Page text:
OneNote: A hidden gem in Microsoft Office

Gavin Livingstone, Bryley Systems Inc., January 2016

Microsoft first introduced OneNote with Microsoft Office 2003; since then, it has gone through five iterations and has become a useful utility to record free-form ideas and collaborate with others on any device, from Windows to iOS to Android. (See Wikipedia’s write-up on OneNote.)

Microsoft says that OneNote is “…a digital notebook for your to-do lists, lecture and meeting notes, vacation plans, or anything you want to organize.”

Key benefits:

  • Use anywhere, on any device
  • Work collaboratively with others
  • Keep all your ideas, notes, images, everything together in one place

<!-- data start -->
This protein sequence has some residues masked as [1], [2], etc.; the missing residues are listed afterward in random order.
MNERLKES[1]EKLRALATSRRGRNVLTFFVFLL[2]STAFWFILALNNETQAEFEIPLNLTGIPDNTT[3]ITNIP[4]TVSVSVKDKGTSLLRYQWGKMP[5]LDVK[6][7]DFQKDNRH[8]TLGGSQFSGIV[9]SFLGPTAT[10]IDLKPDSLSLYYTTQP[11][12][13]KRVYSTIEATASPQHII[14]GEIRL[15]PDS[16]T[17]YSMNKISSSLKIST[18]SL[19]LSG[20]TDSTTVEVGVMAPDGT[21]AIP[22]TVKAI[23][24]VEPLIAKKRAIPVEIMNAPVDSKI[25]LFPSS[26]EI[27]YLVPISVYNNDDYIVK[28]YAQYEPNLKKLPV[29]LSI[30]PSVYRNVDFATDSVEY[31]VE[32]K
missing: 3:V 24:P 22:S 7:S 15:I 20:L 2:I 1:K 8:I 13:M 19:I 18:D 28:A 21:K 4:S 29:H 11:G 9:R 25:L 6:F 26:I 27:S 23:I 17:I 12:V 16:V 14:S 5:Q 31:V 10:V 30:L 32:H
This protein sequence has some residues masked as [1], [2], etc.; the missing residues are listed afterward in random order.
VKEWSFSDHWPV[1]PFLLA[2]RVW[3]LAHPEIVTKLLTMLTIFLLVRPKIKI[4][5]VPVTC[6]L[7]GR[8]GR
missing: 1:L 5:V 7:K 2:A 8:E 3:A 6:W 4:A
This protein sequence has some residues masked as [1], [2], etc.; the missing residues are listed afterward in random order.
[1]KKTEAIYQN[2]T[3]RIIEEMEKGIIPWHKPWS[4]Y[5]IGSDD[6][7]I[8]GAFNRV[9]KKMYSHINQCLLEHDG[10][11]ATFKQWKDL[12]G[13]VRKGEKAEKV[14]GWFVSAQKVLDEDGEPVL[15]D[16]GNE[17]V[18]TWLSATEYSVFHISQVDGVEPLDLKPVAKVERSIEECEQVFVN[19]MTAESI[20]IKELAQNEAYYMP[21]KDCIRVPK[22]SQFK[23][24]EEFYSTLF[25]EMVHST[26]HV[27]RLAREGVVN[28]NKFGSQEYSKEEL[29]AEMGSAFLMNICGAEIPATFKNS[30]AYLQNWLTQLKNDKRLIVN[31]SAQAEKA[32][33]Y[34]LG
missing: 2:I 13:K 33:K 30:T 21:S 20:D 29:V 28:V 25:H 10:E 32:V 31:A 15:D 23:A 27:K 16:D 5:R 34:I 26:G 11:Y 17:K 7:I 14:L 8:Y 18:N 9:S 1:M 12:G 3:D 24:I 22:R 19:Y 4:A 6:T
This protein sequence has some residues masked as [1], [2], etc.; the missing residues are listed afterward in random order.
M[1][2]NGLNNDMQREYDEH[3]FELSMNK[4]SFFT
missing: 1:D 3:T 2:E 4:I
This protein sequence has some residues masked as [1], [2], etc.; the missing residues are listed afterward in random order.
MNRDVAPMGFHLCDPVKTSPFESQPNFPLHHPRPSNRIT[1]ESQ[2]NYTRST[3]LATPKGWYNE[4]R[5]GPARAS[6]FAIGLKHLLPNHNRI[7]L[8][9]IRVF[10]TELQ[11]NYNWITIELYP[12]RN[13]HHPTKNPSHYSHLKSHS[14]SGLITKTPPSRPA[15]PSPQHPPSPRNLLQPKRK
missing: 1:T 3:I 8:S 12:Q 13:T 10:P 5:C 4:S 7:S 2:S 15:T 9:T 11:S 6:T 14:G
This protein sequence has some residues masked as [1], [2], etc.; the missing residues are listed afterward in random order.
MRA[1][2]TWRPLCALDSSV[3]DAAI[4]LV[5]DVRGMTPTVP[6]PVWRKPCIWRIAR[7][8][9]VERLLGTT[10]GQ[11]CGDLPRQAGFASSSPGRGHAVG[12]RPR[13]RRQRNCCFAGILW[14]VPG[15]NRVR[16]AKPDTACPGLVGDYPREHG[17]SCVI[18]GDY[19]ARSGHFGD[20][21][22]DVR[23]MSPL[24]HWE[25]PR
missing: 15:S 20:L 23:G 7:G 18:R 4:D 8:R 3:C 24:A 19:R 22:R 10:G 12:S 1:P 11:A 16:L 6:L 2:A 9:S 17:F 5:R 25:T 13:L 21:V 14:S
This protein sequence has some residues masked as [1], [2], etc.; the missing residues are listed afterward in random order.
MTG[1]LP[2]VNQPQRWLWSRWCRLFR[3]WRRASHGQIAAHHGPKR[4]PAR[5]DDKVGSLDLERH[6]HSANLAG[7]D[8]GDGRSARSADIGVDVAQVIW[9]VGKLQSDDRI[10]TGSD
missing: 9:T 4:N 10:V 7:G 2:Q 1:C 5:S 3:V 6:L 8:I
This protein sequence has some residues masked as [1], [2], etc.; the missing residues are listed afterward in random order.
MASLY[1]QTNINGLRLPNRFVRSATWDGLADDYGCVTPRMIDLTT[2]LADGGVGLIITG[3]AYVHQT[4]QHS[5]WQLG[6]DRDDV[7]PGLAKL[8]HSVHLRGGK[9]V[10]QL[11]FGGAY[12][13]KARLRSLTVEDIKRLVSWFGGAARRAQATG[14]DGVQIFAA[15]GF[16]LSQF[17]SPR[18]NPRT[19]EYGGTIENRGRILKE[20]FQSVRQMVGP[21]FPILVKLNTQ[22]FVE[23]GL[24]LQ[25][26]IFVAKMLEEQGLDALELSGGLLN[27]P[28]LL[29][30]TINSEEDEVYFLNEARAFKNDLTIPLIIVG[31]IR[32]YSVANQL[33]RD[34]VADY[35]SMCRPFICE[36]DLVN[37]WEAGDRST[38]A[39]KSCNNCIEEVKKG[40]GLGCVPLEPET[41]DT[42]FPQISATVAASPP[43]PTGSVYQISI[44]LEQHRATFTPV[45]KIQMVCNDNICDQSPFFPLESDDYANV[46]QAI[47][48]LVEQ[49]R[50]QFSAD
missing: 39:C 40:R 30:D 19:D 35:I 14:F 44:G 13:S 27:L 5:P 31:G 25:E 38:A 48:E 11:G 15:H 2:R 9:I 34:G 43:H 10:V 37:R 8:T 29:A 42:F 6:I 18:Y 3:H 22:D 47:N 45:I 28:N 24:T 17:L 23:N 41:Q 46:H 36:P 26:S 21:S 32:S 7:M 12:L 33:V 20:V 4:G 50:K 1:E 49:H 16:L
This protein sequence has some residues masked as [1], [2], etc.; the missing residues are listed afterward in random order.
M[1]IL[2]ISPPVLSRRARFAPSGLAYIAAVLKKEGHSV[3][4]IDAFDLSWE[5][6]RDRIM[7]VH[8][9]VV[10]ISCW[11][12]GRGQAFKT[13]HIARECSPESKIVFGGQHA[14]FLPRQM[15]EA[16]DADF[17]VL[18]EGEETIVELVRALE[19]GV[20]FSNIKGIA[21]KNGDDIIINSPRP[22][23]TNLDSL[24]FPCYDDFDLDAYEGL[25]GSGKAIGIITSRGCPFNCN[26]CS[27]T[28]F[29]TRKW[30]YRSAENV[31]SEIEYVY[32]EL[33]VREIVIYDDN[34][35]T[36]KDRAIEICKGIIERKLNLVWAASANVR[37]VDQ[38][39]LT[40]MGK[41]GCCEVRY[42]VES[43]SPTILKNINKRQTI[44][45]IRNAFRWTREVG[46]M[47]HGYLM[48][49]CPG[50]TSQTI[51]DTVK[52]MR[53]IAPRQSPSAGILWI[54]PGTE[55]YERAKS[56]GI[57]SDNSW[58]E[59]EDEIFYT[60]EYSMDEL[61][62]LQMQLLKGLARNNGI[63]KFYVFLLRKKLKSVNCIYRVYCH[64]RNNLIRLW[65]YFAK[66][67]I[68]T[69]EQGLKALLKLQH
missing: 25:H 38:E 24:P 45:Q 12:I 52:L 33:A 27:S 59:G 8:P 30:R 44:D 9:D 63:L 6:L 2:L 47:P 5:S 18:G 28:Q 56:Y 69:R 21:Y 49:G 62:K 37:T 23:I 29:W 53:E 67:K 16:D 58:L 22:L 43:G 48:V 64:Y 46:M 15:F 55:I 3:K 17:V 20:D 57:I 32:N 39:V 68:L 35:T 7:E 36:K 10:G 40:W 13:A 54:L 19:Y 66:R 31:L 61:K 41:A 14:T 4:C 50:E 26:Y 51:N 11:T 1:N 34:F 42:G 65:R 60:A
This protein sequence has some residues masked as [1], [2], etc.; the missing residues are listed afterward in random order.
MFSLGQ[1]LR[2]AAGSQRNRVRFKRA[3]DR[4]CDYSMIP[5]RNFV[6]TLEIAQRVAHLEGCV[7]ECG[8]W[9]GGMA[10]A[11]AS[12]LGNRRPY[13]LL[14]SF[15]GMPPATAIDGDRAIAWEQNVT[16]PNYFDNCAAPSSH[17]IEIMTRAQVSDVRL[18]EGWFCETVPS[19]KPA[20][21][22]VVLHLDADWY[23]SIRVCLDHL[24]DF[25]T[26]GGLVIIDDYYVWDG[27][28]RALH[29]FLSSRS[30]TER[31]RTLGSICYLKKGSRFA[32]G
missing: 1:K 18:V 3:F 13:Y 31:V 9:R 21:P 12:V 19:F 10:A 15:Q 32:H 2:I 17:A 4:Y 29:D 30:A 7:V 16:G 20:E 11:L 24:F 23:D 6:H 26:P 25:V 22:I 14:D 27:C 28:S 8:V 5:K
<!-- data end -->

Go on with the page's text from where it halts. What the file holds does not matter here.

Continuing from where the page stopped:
I have been using OneNote for the past two months to replace my old, spiral-bound notebook. I setup my major groupings by Tabs (Executive, Meetings, Archive, etc.) and I then setup Pages within each Tab for my major task-groupings (Planning, Setup KPIs, ToDo, etc.). Within each Page, I setup a task list with task items.

For example, within my Executive Tab in the Page named “Planning –2016” I have:

  • Five-year plan:
    • 2016
    • 2017
    • 2018
    • 2019
    • 2020
  • Quarterly-plan
    • Q1
    • Q2
    • Q3
    • Q4

Each item within a task-list has a checkbox (called a To Do Tag), so that I can check it off when completed. When all items within all task-lists are completed, I move the Page to my Tab that I named Archive.

Within OneNote, I move Tabs left-to-right to arrange by priority. Likewise, within a Tab, I constantly shift higher-priority task-groupings (Pages) upward as their urgency increases.

I can include emails, documents, handwritten notes, and graphics within each Page.

Because it syncs securely and works with different devices, I have OneNote on my Ultrabook and on my Android tablet to allow use anywhere, anytime.